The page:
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The Best (and Worst) Classic Snack Foods at a Baseball Game

There’s no shortage of tempting food at baseball games, especially at Citizens Bank Park. (Tony Luke’s cheesesteaks and Chickie’s and Pete’s crabfries, anyone?) It’s a long baseball season, which means many trips to the ballpark — and its concession stands — these coming months. Here’s a quick guide on how to not sabotage your beach body while rooting for the home team.


1. Peanuts. A baseball staple, but just keep the serving size down to one cup. If done correctly, you’ll get a low-carb, protein-packed snack. (Tip: The shelled peanuts make you work a little extra harder, too, which slows down the eating process.)

2. Frozen Yogurt. Low-calorie fro-yo served in those mini baseball helmets is great for two reasons: It satisfies a sweet tooth and is pre-served in a modest size. For toppings, pick fresh fruit over candy.


1. Hot dogs. If you do cheat, a standard 2-ounce hot dog and a regular bun should come in under 300 calories. A naked dog is best, but fixings like sauerkraut or raw onions are a better alternative to the empty calories in artificial cheese and chili options. Bonus: Citizen’s Bank park offers vegan hot dogs and gluten-free buns as an option for those with strict diets. Vegan dogs even count on Dollar Dog nights (not that that means you should have 5).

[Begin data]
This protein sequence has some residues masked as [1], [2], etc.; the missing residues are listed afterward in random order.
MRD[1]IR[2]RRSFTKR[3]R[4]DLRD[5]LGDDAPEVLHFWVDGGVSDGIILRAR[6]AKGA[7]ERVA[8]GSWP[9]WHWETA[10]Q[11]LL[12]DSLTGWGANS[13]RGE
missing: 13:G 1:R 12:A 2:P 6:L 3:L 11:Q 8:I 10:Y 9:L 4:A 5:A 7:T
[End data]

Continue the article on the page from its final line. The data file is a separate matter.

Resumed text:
2. Soft pretzels. Forgo the salt and dipping cheese, and an occasional 5-ounce soft pretzel — albeit high in carbs — isn’t the worst choice at a concession stand. But if the ballpark pretzel is supersized, definitely split it with your seatmate.


1. Nachos. Expect at least 1,500 calories for a 12-ounce serving of chips and cheese, plus loads of salt and additives from processed cheese.

2. Cotton Candy. One three-ounce bag (what is typically sold at stadiums) is low in calories, but also contains a staggering 53 grams of sugar.

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Sponsor content is created for IBX by Philadelphia magazine as a marketing collaboration with IBX. This material is intended for reference and information only and should not be used in place of advice from a doctor or suitable qualified healthcare professional